Today, on Martin Luther King Jr. Day a particular verse comes to me, that at first seems hard to connect to the peaceful radical. The words of Christ from Matthew 10;
‘Brother will betray brother to death, and a father his child; children will come forward against their parents and have them put to death. ..Do not suppose I have come to bring peace to the earth, but a sword…. a person’s enemies will be the members of his own household.’
These verses, for a pacifist like myself, were so hard to accept coming from the ‘Prince of Peace’ that said ‘…Love your enemies, do good to those that persecute you…’ In all honestly, they seem to shoot down every hope I had in Him as a man worth following, and before I was a Christian they were the first thing I’d jump on to show the tyranny of the faith. I battled with these words for years.
That is, until I found another man in history that ‘pit brother against brother,’ and instead of peace, brought a sword to a great nation.
Abraham Lincoln. He’s the man responsible for the Civil War, and brought a nation divided at each brothers’ throats. Understand it wasn’t slavery, but the abolition of slavery, that started the American Civil War. To spare his people from the bloodiest war on American soil, all Lincoln had to do was simply permit slavery to go on. If only he could have turned a blind eye to the treatment of these men, just allow this injustice to continue, the Civil War would have never had to happen. If pitting brother against brother is an absolute evil, then it’s evil that he couldn’t.
Standing up for Justice— throughout all of history— divides men, like chaf from the wheat; The lovers from the haters. Look to the progressive heroes that stood up for Love, Peace, and Humanity, who reminded us all to ‘love your neighbor’ — Martin Luther King Jr., Gandhi, Lincoln, Bonhoeffer, Christ, etc.,— and yet, see how they were in turn hated and killed by those same neighbors.
Now, I am by no means about to go on to say violence can be justified, or to rally hearts to vengeance over the unrightfully killed (as many worldly hearts can be drawn to— Gandhi’s killer was given the death sentence, and his brothers turned his words of peace into retribution cries in India’s violent partition. Even wars have been waged in the name of the ‘Prince of Peace’)— that would be shear hypocrisy for me or any man that follows someone who taught ‘repay no one evil for evil… but defeat evil with good.’ What I am saying, is that when ‘brother is against brother’, Christ’s message of love makes martyrs in the war rather than soldiers. We are a family of Abels against an army of Cains.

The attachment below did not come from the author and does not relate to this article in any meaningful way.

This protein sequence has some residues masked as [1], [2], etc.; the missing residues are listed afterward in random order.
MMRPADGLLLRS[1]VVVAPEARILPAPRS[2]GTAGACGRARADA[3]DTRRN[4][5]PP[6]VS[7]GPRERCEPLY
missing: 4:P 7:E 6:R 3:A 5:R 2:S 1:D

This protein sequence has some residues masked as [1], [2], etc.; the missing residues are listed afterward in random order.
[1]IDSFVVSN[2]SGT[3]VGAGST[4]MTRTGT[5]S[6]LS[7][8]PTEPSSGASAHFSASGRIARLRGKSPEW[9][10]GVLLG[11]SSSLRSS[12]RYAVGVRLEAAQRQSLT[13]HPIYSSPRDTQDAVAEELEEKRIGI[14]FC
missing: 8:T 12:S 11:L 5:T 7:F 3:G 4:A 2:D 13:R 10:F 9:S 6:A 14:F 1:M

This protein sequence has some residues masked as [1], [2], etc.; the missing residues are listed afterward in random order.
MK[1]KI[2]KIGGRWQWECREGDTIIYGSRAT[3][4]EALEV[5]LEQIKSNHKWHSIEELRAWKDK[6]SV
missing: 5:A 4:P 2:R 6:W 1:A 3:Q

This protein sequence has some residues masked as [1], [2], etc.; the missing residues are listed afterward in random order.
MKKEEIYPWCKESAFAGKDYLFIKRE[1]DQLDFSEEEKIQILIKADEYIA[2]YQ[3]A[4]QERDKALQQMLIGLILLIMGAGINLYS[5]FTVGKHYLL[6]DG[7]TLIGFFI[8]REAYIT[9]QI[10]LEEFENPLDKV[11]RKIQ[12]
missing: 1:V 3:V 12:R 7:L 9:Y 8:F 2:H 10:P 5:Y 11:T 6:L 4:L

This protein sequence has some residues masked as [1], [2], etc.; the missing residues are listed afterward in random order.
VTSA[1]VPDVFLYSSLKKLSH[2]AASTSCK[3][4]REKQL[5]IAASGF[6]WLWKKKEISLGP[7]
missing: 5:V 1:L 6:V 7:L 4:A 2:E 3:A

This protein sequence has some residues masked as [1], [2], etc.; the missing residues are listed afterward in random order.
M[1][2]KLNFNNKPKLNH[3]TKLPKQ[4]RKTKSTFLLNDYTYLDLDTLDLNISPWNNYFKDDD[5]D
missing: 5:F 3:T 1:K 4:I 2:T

The meaning behind Christ’s words of brothers pitted against brothers, of families tearning each other apart is simply that when some radical individual stands for love and says ‘hate is wrong, we must change,’ there will simply be those that do not want to change. You see them yourself. The brothers preaching unconditional love towards all will be opposed by those comfortable in the love-of-self or love of those that love you alone. Loving those that hate you is a hard thing to do. Turning the other cheek when you’re wronged, and blessing those that hurt you takes a life full of devotion. And as history has proven over and over, most people just don’t want to. —Realize, it was not an English Royalist preserving the Crown that shot Gandhi, nor an Islamic nationalist fighting for domination— but one of his own Hindu brothers that simply didn’t like the idea of sharing his country with these people.
So when Christ, our brother, said stop being comfortable and love your neighbor, they said no and crucified him. When Lincoln said stop being comfortable, brothers, and love the value of all human life, they said no and killed him, too. When Bonhoffer said stop being comfortable in fear and stand up against the hate around you, they said no and killed him. When Gandhi said stop being comfortable and share the land with your brothers, they said no and shot him. When Martin Luther King Jr. said to be extremists for love and vanquish hate with love, not more hate, they said no and shot him too.
And yet, living in today’s world clearly formed by their legacies, seeing literal boundaries (from them breaking boundaries) shaped and carved in the world, and in our hearts, it all seems to give conclusive weight to the words of those martyrs of the early Church [the brothers of love those very verses were refering too], ’ “While I live, I shall defeat you; and if you kill me, in my death I shall defeat you all the more.”